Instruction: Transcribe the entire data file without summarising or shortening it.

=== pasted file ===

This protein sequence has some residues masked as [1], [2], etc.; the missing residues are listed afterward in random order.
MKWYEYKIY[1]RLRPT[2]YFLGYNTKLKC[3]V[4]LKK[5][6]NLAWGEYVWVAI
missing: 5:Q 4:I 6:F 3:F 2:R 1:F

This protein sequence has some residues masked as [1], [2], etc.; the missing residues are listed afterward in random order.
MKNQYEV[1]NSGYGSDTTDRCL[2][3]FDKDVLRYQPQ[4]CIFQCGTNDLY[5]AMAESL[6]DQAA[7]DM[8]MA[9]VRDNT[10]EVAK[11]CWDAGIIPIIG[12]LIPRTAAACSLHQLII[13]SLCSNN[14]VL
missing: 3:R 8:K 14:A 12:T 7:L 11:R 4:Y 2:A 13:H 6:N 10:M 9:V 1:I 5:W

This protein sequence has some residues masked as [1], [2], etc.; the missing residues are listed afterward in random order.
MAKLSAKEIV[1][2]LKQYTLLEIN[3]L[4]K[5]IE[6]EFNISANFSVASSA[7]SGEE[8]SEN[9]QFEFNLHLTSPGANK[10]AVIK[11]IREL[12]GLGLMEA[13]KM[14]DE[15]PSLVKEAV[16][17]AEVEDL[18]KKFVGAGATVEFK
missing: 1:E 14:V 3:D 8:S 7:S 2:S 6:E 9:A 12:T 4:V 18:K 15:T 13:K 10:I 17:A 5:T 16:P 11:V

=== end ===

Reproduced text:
This protein sequence has some residues masked as [1], [2], etc.; the missing residues are listed afterward in random order.
MKWYEYKIY[1]RLRPT[2]YFLGYNTKLKC[3]V[4]LKK[5][6]NLAWGEYVWVAI
missing: 5:Q 4:I 6:F 3:F 2:R 1:F

This protein sequence has some residues masked as [1], [2], etc.; the missing residues are listed afterward in random order.
MKNQYEV[1]NSGYGSDTTDRCL[2][3]FDKDVLRYQPQ[4]CIFQCGTNDLY[5]AMAESL[6]DQAA[7]DM[8]MA[9]VRDNT[10]EVAK[11]CWDAGIIPIIG[12]LIPRTAAACSLHQLII[13]SLCSNN[14]VL
missing: 3:R 8:K 14:A 12:T 7:L 11:R 4:Y 2:A 13:H 6:N 10:M 9:V 1:I 5:W

This protein sequence has some residues masked as [1], [2], etc.; the missing residues are listed afterward in random order.
MAKLSAKEIV[1][2]LKQYTLLEIN[3]L[4]K[5]IE[6]EFNISANFSVASSA[7]SGEE[8]SEN[9]QFEFNLHLTSPGANK[10]AVIK[11]IREL[12]GLGLMEA[13]KM[14]DE[15]PSLVKEAV[16][17]AEVEDL[18]KKFVGAGATVEFK
missing: 1:E 14:V 3:D 8:S 7:S 2:S 6:E 9:A 12:T 4:V 18:K 15:T 13:K 10:I 17:A 5:T 16:P 11:V